“We can all do amazing thing when we really commit ourselves to a goal.” ~ Nikki Stone, When Turtles Fly
Recently my daughter has turned my on to NBC’s “The Biggest Loser.” I watched John Rhode drop 220 pounds to become the Season 12 winner, and this season I have tuned in to watch the season of “No Excuses.”
Each week I curl up on the couch, usually with a glass of wine, a snack, or maybe dinner, and watch the contestants suffer through Bob and Dolvet’s insane workouts, and think, “How the hell can they do that?” I don’t know if I could make it through five minutes of one of their workouts and I don’t have 100-plus pounds to lose, besides the fact that the list of excuses they are working their way through each week have all been used on more than one occasion by yours truly.
I found my answer to that question as I read Chapter 4 of Nikki Stone’s book which focuses on the theme of commitment.
“I don’t think most people truly understand all they themselves can accomplish until they develop their hard shell of commitment,” Nikki writes.
As I mentioned in an earlier post, I have always had the soft inner core consisting of passion for everything and anything I do, that Nikki talks about in earlier chapters of “When Turtles Fly,” but it is the components that make up that hard outer shell — focus, commitment, and the ability to overcome adversity — in which I am often lacking.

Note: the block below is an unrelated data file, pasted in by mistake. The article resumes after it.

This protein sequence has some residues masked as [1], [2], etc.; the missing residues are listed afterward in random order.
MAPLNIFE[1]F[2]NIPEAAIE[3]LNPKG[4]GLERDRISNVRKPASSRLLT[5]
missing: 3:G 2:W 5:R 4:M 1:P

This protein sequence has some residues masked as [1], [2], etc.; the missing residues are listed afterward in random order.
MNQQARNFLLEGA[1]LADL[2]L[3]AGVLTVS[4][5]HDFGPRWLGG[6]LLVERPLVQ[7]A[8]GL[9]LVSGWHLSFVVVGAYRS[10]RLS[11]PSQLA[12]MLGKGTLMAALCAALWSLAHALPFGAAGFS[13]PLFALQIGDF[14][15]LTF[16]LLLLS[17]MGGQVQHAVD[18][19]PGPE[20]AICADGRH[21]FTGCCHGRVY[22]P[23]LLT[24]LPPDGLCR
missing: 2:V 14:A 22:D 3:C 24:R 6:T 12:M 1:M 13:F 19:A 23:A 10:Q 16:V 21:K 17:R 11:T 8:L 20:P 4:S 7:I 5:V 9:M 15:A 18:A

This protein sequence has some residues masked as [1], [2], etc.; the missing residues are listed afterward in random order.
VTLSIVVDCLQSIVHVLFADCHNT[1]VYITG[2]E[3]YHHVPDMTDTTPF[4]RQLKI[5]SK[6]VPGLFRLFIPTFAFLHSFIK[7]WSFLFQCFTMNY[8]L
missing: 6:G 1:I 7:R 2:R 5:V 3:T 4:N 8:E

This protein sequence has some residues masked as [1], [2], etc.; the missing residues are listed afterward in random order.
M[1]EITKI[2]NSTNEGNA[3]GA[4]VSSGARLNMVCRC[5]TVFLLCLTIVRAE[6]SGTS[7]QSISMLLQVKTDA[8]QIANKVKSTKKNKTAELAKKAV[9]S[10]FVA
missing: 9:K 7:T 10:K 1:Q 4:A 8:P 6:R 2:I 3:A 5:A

Growing up I was a three sport competitive athlete. I played soccer, I swam, and played softball. I always earned a starting position on the teams I played for, and won various awards and regional honors in the sports I played. But I always fell short of being at the very top of my game. There was always someone out there who wanted it a little bit more. Someone who saw their training go beyond the end of a season.
I on the other hand, played soccer in the fall, and softball in the spring. The only exception to participating in a sport beyond the scheduled season was swimming, because it was pretty much a year round sport, so I swam in the winter, and then sometimes in the fall or summer. But in college my commitment and focus for the sport began in October and ended after Division III NCAA championships in March. I didn’t have the focus or commitment necessary to continue my training into the summer months and during school breaks, which is why that national title always alluded me each March even though I was always ranked in the Top 3 going into the National Championship meet.
My coach took a lot of the blame for my failure at nationals. She claimed that in four years of training me she never quite figured out how to taper me to have a good state meet AND still excel at the national meet a month later.
It is only now, nearly eighteen years later, I can admit, that her focus and commitment to my success probably had very little, if anything, to do with my poor performances at Nationals each year.